If you can see the bubble in the compass, this is an indication that a leak has developed and a repair is required. Rather than repairing the compass, I decided to replace it with a KVH 1000 digital Fluxgate compass.
One reason I went with a digital compass is the KVH 1000 model has a NMEA-0183 output, which can be connected to the chartplotter.
A Fluxgate compass is typically more accurate than the GPS in terms of bearing. I am sure those of you having a GPS receiver know that GPS cannot tell what direction you are headed until you actually begin to move. This is one example of the error within the GPS. While GPS provides a very accurate position, it typically does not provide a very accurate bearing. KVH claims 0.5 degree accuracy, while the typical GPS receiver is in the order of 5 degrees of accuracy. RayMarine even recommends the use of a Fast Heading sensor with their chartplotters to improve MARPA and radar overlay functions.
Fortunately, the new compass fit perfectly over the hole left by removing the old one. The only modification I had to do is to drill new mounting holes as the hole pattern was different. I could simply connect the power leads and the compass would begin to function (after a short compensation sequence).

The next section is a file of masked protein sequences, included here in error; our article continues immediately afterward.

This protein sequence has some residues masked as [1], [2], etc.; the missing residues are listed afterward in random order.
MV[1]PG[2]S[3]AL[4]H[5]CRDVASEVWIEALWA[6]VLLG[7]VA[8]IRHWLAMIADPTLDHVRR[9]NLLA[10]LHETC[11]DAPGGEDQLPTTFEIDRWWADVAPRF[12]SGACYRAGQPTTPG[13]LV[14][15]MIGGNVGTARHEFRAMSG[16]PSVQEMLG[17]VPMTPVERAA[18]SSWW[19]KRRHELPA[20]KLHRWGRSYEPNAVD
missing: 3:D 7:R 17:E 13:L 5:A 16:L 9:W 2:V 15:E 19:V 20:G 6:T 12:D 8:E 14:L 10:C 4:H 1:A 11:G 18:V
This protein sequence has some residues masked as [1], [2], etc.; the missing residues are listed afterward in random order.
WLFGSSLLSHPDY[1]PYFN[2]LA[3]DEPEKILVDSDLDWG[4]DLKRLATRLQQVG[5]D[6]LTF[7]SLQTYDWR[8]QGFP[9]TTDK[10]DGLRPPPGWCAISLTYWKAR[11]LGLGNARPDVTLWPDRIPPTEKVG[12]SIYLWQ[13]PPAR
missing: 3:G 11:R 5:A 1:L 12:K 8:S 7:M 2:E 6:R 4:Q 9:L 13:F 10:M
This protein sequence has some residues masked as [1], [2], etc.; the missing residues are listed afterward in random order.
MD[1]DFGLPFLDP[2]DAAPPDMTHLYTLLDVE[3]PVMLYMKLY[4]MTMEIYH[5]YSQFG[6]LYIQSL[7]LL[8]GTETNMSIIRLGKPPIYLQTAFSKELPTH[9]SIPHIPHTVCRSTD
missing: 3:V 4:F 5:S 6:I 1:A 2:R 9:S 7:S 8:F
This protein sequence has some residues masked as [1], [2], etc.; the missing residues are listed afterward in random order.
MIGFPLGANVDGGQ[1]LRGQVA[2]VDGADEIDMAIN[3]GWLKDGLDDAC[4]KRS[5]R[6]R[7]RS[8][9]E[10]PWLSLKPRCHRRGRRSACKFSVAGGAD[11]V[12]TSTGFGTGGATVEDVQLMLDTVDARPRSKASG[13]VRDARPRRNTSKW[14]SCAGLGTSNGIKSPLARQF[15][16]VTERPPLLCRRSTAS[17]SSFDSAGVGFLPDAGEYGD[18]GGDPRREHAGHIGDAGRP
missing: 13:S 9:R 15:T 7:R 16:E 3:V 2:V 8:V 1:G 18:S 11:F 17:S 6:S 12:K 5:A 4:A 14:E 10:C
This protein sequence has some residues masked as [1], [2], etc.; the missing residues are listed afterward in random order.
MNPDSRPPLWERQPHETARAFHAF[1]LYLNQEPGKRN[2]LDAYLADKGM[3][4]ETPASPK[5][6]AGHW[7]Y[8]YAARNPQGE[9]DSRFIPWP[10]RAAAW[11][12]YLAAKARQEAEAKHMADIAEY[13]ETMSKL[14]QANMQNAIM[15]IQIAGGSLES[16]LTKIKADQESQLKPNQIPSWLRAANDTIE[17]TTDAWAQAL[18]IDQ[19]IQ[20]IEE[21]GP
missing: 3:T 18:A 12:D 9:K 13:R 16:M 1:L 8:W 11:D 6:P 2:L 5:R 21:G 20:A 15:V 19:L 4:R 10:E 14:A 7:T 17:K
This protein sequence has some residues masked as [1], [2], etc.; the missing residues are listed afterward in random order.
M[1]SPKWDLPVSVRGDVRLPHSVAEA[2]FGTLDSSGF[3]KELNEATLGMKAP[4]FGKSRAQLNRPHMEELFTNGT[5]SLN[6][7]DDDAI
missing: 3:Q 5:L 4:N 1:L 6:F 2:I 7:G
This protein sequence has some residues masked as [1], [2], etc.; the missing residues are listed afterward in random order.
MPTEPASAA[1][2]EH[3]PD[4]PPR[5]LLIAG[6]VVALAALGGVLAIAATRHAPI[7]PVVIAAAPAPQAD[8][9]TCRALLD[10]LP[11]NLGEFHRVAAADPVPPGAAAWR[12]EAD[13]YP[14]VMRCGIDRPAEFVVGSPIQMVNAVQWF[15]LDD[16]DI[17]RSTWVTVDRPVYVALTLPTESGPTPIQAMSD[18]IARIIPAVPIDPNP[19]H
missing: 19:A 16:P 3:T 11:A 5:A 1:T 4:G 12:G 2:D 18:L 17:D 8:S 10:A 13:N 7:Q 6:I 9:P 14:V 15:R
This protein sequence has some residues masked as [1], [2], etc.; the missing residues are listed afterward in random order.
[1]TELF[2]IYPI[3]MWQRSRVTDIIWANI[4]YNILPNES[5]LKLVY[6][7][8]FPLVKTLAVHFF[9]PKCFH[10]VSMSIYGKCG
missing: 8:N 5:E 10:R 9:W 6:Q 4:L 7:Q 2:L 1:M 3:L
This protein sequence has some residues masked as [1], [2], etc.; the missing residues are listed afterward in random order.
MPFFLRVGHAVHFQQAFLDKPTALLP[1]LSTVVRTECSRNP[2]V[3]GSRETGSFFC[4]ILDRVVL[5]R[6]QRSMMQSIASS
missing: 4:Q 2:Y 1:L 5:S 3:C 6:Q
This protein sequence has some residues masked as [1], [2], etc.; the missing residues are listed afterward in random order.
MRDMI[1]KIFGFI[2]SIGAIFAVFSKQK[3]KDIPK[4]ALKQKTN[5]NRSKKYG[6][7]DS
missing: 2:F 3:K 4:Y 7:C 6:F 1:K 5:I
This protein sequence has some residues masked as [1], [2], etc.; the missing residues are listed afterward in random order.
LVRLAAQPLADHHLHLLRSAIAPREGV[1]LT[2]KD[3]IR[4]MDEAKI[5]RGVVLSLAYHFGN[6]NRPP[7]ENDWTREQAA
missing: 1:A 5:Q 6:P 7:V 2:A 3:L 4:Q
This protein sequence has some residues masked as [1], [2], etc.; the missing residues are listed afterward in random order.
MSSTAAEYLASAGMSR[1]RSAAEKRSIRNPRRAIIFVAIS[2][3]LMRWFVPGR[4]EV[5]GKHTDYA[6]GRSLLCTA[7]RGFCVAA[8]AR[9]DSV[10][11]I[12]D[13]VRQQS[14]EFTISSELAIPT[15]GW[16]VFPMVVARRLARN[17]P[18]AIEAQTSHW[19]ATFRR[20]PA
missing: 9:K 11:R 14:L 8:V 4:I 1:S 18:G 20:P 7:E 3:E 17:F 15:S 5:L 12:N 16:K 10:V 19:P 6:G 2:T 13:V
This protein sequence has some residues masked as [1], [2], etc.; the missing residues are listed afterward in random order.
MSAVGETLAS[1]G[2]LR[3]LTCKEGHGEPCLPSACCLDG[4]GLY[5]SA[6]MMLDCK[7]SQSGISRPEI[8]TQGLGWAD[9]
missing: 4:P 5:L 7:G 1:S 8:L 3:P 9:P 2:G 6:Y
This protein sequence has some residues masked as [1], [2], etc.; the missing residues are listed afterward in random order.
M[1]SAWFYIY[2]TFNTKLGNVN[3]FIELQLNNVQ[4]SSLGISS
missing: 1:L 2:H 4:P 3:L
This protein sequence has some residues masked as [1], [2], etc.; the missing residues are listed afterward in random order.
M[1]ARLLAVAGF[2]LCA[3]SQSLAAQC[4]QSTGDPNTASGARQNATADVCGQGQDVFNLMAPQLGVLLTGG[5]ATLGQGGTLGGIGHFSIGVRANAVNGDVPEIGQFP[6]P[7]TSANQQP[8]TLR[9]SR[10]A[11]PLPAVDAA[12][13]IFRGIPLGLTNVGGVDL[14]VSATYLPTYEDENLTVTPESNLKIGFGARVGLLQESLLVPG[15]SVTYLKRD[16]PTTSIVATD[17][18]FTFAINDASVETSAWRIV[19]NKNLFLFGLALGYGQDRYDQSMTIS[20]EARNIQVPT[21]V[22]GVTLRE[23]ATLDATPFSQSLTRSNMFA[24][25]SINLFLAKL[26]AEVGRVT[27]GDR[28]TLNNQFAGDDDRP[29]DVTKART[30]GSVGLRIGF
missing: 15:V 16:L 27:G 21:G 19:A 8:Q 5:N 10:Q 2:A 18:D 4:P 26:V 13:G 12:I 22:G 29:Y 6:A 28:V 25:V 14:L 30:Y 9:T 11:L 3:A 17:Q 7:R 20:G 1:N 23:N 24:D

However, its my intent to connect the compass to the chartplotter, so there are a few extra steps that need to be taken.
Since I already have a multiplexer setup, I can connect the compass to an unused port. However, the Brookhouse AIS-C multiplexer has a special input ports reserved for a Fluxgate compass, and for the best performance, one of these ports should be used.
As I stated, the compass outputs positioning data via NMEA-0183. However, this is almost too much of a good thing. For some incredible reason, the positioning data is output 10 times per second. This can overwhelm a NMEA-0183 network, especially at 4800 baud, especially when you consider NMEA recommends no more than a one signal-per-second transmission rate. When connected to the correct port and properly configured, the Brookhouse multiplexer employs a technique called "Data Pacing". In data pacing, the data stream is interrupted once per second, or once per two seconds, depending on which port is used. In most situations, losing compass data for one second at a time will not appreciably effect the accuracy, and it will go a long way in preventing overload of the NMEA port.
Should the built-in Data Pacing algorithms not be sufficient, Brookhouse can program a custom script for you. Other popular schemes are to filter out 8 out of every 10 packets. However, some applications, such as MARPA work better with high data streams, so check the performance of these funcions after performing Data Pacing.
Our navigation project has now grown to the configuration shown below.
KVH Digital Fluxgate Compass Technology
Brookhouse AIS-C Installation